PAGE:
My Td4 modifications... all done... at last.

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PopRivet

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Okay, all you fellow Freelander enthusiasts. I’ve carried out a whole load of upgrades to my 2006, 3-door, Td4, and enjoyed all the challenges they brought to me. And from these challenges, I will now relate my experiences, so you might be intrigued enough to want to do the same for your own pride-&-joy.

But before I move on to the jobs-in-hand, and their outcome, I would like to introduce myself and the background that allows me to do such things.

At the age of 15, I was employed in the Radio-&-Television trade, as an apprentice. I worked with valves and all the discrete components you can imagine, except silicon-chips. They were way ahead of me and into the future. However, I soon learned to grasp their benefits. I now build my own computers as well as programming and repairing them. Challenges? I love ‘em!

One of my hobbies was restoring and enjoying old British motorcycles, where ripping them apart to restore them back to their ancient but most crude (headache) beginnings. They were the biggest challenge ever. Finding original parts that were serviceable was a strain at the best of times, so I often fabricated my own parts to suit. Usually from stainless-steel so they would last.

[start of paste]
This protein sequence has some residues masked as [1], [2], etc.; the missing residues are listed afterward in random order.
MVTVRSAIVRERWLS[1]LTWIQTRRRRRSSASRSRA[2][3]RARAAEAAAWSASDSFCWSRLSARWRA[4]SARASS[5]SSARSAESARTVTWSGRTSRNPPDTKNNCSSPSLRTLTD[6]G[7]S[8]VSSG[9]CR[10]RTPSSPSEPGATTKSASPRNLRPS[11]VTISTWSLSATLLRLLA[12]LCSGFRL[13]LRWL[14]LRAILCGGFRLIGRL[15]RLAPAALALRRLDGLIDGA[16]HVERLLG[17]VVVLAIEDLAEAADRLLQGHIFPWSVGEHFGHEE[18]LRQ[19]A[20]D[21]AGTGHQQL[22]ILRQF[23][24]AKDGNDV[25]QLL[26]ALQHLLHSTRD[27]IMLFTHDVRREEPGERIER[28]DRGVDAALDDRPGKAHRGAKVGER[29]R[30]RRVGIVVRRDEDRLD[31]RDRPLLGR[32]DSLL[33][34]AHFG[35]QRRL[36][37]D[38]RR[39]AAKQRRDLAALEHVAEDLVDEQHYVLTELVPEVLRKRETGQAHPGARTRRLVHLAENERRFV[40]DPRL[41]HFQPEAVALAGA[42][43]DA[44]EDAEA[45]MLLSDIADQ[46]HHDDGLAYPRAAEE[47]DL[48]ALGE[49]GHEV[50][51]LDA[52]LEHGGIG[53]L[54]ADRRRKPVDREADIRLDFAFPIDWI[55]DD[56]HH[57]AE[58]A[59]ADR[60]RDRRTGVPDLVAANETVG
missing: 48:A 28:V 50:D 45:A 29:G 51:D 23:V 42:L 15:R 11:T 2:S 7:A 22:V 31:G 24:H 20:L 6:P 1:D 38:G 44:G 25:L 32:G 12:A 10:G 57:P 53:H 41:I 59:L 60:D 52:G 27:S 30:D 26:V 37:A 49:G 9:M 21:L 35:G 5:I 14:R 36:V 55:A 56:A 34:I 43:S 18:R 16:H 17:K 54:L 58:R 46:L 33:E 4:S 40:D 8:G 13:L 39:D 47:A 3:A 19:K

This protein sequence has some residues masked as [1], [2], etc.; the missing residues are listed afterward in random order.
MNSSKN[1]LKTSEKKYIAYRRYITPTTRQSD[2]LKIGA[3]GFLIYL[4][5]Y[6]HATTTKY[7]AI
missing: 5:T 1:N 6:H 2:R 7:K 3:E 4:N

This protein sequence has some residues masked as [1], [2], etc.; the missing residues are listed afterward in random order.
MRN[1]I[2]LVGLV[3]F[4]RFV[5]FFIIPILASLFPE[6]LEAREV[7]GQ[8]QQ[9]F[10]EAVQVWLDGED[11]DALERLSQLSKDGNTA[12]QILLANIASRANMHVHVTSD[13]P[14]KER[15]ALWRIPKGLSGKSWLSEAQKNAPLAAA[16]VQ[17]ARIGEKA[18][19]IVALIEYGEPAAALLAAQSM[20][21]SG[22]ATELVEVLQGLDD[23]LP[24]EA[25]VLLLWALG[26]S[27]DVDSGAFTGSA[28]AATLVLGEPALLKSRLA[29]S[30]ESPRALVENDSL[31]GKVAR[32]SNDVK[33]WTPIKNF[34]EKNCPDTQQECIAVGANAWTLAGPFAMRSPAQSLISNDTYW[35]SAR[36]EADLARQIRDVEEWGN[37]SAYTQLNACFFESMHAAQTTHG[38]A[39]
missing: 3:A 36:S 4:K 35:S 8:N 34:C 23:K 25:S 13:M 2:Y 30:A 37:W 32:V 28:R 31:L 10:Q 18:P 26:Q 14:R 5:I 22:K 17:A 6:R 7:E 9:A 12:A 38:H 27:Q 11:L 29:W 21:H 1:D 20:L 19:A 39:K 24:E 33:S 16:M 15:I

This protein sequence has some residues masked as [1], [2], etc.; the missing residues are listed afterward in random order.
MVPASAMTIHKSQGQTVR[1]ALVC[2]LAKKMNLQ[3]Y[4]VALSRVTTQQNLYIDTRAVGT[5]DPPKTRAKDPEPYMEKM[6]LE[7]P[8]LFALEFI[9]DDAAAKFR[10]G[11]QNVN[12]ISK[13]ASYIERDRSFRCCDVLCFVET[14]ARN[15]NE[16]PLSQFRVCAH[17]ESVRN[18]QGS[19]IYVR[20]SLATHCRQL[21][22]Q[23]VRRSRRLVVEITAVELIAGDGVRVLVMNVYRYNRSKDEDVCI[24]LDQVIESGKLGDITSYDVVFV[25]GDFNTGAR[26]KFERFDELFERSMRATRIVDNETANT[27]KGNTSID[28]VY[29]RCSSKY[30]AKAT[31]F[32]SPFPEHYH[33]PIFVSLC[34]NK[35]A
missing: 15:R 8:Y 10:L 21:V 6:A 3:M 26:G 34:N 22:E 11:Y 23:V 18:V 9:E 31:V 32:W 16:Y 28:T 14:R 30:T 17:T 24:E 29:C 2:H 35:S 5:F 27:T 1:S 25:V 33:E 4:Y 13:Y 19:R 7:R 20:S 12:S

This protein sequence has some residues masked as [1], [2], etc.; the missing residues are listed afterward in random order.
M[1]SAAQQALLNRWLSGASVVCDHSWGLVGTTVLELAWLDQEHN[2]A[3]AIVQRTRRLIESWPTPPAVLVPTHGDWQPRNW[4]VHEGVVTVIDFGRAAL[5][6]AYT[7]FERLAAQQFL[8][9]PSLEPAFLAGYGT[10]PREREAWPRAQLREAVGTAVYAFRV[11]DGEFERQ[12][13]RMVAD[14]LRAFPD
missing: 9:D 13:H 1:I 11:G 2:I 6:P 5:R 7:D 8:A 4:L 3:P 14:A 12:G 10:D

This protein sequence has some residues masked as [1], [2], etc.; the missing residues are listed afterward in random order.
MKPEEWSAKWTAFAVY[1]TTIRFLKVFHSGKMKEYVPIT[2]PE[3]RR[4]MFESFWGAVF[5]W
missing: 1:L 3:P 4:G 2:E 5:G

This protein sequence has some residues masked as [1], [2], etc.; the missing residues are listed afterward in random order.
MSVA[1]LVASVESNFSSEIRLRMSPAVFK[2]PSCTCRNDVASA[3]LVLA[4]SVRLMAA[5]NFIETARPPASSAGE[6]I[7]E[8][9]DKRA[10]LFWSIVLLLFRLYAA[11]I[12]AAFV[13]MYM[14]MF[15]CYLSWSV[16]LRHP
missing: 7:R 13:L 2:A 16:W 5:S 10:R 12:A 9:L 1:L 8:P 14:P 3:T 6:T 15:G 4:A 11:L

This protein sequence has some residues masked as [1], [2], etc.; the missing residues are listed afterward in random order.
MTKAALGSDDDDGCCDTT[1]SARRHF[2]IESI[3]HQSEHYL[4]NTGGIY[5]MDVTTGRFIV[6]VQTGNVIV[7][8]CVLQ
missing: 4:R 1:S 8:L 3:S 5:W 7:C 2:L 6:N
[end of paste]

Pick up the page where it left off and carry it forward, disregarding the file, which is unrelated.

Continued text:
Anyway, there is much more to tell, but as an RAF Technician who specialised in Instrumentation/Electronics/Mechanical/Hydraulic, Pneumatic/Armaments/Weapons/etc, a car is a piece of cake. The things I could install to remove silly motorists from in-front… or behind… you wouldn’t believe. I’m still trying to work out how to miniaturise an EMP generator with a suitable power-supply. I’ll let you know. Lol



Right, the good stuff for our Freelanders follows. And the beauty of it is, my work can be adapted for almost any other vehicle.

  1. Daylight Running Lights? I posted a while back on using LED lamps, altering the car’s electrical wiring to suit. The wiring alteration was fine, but I soon discovered the LED lamps I used got very HOT. They burned my Fog-lamp holders!! Ooooerr.
That forced me to rethink that situation. I needed to have something that was bright, but didn’t use too much power - with little heat generated when in use. Led’s were still the answer and I began to research the www what was available. I have replaced what I had, using the standard Fog-Light units to house the replacements.